Unfortunately, “vanilla politics,” listening, and compromise don’t lead to social media clout.
As detailed in a recent article in The Atlantic (and I do urge you to take a minute to read the whole thing), changes to social media have completely upended the way we all relate to each other, leaving us all “putting on performances” and “managing [our] personal brand,” so that it “impress[es] others” rather than attempting to make any type of personal, authentic connection.
What “changes to social media”?
Facebook’s “Like” button and Twitter’s “Retweet” function, both of which were launched in 2009. As author Jonathan Haidt goes on to describe:
Shortly after its “Like” button began to produce data about what best “engaged” its users, Facebook developed algorithms to bring each user the content most likely to generate a “like” or some other interaction, eventually including the “share” as well. Later research showed that posts that trigger emotions––especially anger at out-groups––are the most likely to be shared.
In other words, in order to get more eyeballs to spend more time on the site so they could sell more ads for more money, Facebook started intentionally promoting the most divisive content its algorithm could find, while on Twitter,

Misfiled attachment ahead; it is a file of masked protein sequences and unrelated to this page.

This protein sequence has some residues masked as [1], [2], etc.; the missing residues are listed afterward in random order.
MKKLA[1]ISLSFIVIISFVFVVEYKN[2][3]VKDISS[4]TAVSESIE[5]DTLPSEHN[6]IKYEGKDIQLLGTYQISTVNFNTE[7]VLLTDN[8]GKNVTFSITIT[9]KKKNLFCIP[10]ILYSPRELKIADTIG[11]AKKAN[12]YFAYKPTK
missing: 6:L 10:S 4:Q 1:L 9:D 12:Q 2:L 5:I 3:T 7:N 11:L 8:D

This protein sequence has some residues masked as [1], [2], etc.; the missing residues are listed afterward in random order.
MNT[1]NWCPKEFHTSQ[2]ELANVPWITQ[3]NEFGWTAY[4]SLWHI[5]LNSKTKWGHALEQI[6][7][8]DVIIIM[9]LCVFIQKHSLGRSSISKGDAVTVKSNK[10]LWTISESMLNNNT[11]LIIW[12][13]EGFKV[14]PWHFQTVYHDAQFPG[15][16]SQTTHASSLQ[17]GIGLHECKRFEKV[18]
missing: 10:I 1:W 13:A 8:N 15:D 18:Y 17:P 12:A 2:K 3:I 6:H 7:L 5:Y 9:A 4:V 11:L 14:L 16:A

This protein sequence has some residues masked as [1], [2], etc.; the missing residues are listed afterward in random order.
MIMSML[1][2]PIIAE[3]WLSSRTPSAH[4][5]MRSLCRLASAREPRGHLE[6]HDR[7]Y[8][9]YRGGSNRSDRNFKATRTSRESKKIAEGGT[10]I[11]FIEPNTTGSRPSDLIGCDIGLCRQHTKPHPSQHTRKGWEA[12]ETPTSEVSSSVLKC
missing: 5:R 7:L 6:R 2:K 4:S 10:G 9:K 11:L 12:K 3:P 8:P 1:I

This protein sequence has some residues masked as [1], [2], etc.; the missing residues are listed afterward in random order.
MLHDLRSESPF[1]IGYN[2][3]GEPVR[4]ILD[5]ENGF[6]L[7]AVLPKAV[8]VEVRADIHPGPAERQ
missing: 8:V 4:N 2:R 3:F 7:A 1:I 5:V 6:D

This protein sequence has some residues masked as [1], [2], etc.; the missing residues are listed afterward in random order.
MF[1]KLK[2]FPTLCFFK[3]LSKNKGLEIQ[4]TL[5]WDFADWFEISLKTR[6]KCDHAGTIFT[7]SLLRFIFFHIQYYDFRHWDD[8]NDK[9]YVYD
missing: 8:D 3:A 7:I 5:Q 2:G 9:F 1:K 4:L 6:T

Users were guided not just by their true preferences but by their past experiences of reward and punishment, and their prediction of how others would react to each new action.
Twitter mobs started to descend, on “newly tweaked platforms [that] were almost perfectly designed to bring out our most moralistic and least reflective selves.”
As I’ve written before, I am certainly NOT arguing that calling on “Twitter, do your thing” about a cop who’s harassing and threatening (and even injuring or killing) someone just because of the color of his skin is a bad thing. Just so we’re clear, using the power of social media to hold institutions and authorities, particularly those who have the state’s blessing to hold the monopoly on the legal use of violence, to account is a GOOD thing.
But should a poorly-written joke that sounded racist while attempting to make fun of racism blow up a random individual’s life? Probably not.
Again quoting Haidt:
Is our democracy any healthier now that we’ve had Twitter brawls over Representative Alexandria Ocasio-Cortez’s tax the rich dress at the annual Met Gala…? How about Senator Ted Cruz’s tweet criticizing Big Bird for tweeting about getting his COVID vaccine?